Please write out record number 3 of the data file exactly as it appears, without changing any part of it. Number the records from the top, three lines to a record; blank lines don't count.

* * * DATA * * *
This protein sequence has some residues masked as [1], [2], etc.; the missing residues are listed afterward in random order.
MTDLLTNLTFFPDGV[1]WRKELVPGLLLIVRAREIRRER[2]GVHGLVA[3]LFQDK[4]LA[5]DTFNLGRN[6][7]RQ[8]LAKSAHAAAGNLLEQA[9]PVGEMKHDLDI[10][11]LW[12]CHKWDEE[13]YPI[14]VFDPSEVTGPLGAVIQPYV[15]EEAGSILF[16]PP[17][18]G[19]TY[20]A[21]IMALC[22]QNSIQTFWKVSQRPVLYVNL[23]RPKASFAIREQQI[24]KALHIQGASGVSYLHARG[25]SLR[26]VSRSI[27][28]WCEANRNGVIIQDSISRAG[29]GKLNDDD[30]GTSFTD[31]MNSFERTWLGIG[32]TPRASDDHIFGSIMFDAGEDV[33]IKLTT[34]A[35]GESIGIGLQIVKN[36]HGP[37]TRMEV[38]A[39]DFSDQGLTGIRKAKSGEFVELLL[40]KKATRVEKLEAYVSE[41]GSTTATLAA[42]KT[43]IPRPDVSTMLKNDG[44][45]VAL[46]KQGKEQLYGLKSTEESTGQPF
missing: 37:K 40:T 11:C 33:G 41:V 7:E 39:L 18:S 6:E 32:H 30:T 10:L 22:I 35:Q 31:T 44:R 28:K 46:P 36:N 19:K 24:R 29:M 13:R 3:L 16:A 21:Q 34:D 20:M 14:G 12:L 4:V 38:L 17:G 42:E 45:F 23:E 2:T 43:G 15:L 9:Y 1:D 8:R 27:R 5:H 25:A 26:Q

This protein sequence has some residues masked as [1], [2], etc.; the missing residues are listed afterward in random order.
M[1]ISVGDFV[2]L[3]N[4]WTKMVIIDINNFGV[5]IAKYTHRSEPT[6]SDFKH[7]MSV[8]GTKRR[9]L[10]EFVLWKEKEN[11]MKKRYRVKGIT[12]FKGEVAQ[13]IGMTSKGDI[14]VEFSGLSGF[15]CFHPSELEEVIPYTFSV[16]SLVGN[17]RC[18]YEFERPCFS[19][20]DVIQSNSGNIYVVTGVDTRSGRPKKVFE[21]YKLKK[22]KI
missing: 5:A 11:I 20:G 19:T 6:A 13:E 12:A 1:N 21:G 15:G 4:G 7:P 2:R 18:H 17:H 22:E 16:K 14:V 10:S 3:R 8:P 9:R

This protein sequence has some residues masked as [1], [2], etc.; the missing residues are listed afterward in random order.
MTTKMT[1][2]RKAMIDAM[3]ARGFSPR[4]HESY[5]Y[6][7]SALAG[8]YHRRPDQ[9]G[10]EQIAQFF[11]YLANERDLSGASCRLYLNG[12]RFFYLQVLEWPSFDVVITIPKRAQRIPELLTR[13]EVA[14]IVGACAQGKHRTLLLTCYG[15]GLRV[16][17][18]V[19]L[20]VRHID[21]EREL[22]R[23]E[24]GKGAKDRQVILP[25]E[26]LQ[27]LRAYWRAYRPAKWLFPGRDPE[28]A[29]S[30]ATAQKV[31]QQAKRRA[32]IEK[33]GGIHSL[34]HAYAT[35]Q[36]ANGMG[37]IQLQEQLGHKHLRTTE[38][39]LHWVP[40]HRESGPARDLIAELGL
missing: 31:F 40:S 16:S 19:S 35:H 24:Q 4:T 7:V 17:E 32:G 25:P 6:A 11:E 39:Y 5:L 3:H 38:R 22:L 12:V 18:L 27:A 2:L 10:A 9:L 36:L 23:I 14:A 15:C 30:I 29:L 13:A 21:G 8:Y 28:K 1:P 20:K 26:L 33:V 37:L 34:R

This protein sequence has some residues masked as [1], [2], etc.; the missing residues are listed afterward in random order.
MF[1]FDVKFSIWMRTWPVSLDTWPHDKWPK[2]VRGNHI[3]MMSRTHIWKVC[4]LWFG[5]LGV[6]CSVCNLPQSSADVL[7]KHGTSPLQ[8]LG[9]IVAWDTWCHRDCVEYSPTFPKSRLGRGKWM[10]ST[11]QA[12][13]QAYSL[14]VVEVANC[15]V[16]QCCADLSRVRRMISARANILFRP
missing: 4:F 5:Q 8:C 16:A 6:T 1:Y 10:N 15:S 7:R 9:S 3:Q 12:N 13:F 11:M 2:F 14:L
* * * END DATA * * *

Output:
This protein sequence has some residues masked as [1], [2], etc.; the missing residues are listed afterward in random order.
MTTKMT[1][2]RKAMIDAM[3]ARGFSPR[4]HESY[5]Y[6][7]SALAG[8]YHRRPDQ[9]G[10]EQIAQFF[11]YLANERDLSGASCRLYLNG[12]RFFYLQVLEWPSFDVVITIPKRAQRIPELLTR[13]EVA[14]IVGACAQGKHRTLLLTCYG[15]GLRV[16][17][18]V[19]L[20]VRHID[21]EREL[22]R[23]E[24]GKGAKDRQVILP[25]E[26]LQ[27]LRAYWRAYRPAKWLFPGRDPE[28]A[29]S[30]ATAQKV[31]QQAKRRA[32]IEK[33]GGIHSL[34]HAYAT[35]Q[36]ANGMG[37]IQLQEQLGHKHLRTTE[38][39]LHWVP[40]HRESGPARDLIAELGL
missing: 31:F 40:S 16:S 19:S 35:H 24:Q 4:T 7:V 17:E 32:G 25:P 6:A 11:E 39:Y 5:L 3:H 38:R 22:L 12:V 18:L 27:A 2:L 10:A 9:L 36:L 23:I 14:A 15:C 30:I 29:L 13:A 21:G 8:Y 28:K 1:P 20:K 26:L 33:V 37:L 34:R